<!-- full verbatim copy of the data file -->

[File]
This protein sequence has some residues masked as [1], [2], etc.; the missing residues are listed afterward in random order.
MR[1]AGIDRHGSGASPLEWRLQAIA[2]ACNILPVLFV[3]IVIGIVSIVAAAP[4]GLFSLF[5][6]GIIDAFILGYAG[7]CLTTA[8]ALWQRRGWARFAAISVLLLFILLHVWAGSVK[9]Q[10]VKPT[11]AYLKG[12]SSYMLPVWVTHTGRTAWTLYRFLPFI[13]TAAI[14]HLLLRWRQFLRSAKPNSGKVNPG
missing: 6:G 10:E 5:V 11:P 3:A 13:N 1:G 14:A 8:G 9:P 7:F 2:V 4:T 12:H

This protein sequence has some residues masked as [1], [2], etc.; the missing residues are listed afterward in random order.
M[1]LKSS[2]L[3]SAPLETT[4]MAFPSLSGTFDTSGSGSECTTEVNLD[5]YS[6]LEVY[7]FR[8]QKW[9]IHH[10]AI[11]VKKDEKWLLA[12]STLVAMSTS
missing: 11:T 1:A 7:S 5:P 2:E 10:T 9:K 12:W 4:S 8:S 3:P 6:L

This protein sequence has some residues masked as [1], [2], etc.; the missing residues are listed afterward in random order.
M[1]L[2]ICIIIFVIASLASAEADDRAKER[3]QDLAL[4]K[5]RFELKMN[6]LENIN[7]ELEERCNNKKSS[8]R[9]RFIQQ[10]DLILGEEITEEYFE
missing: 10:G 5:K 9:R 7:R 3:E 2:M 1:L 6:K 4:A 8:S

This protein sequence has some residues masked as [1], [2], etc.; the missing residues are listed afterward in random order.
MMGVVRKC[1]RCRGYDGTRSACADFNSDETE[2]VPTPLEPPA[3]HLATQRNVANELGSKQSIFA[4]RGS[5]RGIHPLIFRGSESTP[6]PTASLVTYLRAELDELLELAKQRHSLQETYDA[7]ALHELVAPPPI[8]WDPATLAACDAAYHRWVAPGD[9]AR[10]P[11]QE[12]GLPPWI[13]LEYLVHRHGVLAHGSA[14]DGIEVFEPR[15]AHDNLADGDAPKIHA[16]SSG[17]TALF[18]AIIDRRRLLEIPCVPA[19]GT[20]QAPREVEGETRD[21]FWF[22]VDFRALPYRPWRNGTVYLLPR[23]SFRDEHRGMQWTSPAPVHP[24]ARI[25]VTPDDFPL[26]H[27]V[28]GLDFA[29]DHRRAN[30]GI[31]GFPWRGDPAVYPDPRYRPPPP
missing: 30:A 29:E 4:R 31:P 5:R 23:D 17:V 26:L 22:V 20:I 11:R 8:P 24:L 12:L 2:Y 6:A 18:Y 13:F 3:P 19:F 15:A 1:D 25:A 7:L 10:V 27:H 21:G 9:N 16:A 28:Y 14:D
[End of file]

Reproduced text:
This protein sequence has some residues masked as [1], [2], etc.; the missing residues are listed afterward in random order.
MR[1]AGIDRHGSGASPLEWRLQAIA[2]ACNILPVLFV[3]IVIGIVSIVAAAP[4]GLFSLF[5][6]GIIDAFILGYAG[7]CLTTA[8]ALWQRRGWARFAAISVLLLFILLHVWAGSVK[9]Q[10]VKPT[11]AYLKG[12]SSYMLPVWVTHTGRTAWTLYRFLPFI[13]TAAI[14]HLLLRWRQFLRSAKPNSGKVNPG
missing: 6:G 10:E 5:V 11:P 3:A 13:N 1:G 14:A 8:G 9:P 7:F 2:V 4:T 12:H

This protein sequence has some residues masked as [1], [2], etc.; the missing residues are listed afterward in random order.
M[1]LKSS[2]L[3]SAPLETT[4]MAFPSLSGTFDTSGSGSECTTEVNLD[5]YS[6]LEVY[7]FR[8]QKW[9]IHH[10]AI[11]VKKDEKWLLA[12]STLVAMSTS
missing: 11:T 1:A 7:S 5:P 2:E 10:T 9:K 12:W 4:S 8:S 3:P 6:L

This protein sequence has some residues masked as [1], [2], etc.; the missing residues are listed afterward in random order.
M[1]L[2]ICIIIFVIASLASAEADDRAKER[3]QDLAL[4]K[5]RFELKMN[6]LENIN[7]ELEERCNNKKSS[8]R[9]RFIQQ[10]DLILGEEITEEYFE
missing: 10:G 5:K 9:R 7:R 3:E 2:M 1:L 6:K 4:A 8:S

This protein sequence has some residues masked as [1], [2], etc.; the missing residues are listed afterward in random order.
MMGVVRKC[1]RCRGYDGTRSACADFNSDETE[2]VPTPLEPPA[3]HLATQRNVANELGSKQSIFA[4]RGS[5]RGIHPLIFRGSESTP[6]PTASLVTYLRAELDELLELAKQRHSLQETYDA[7]ALHELVAPPPI[8]WDPATLAACDAAYHRWVAPGD[9]AR[10]P[11]QE[12]GLPPWI[13]LEYLVHRHGVLAHGSA[14]DGIEVFEPR[15]AHDNLADGDAPKIHA[16]SSG[17]TALF[18]AIIDRRRLLEIPCVPA[19]GT[20]QAPREVEGETRD[21]FWF[22]VDFRALPYRPWRNGTVYLLPR[23]SFRDEHRGMQWTSPAPVHP[24]ARI[25]VTPDDFPL[26]H[27]V[28]GLDFA[29]DHRRAN[30]GI[31]GFPWRGDPAVYPDPRYRPPPP
missing: 30:A 29:E 4:R 31:P 5:R 23:D 17:V 26:L 22:V 20:I 11:R 8:P 24:L 12:L 2:Y 6:A 18:Y 13:F 3:P 19:F 15:A 1:D 25:A 7:L 10:V 27:H 21:G 9:N 16:A 28:Y 14:D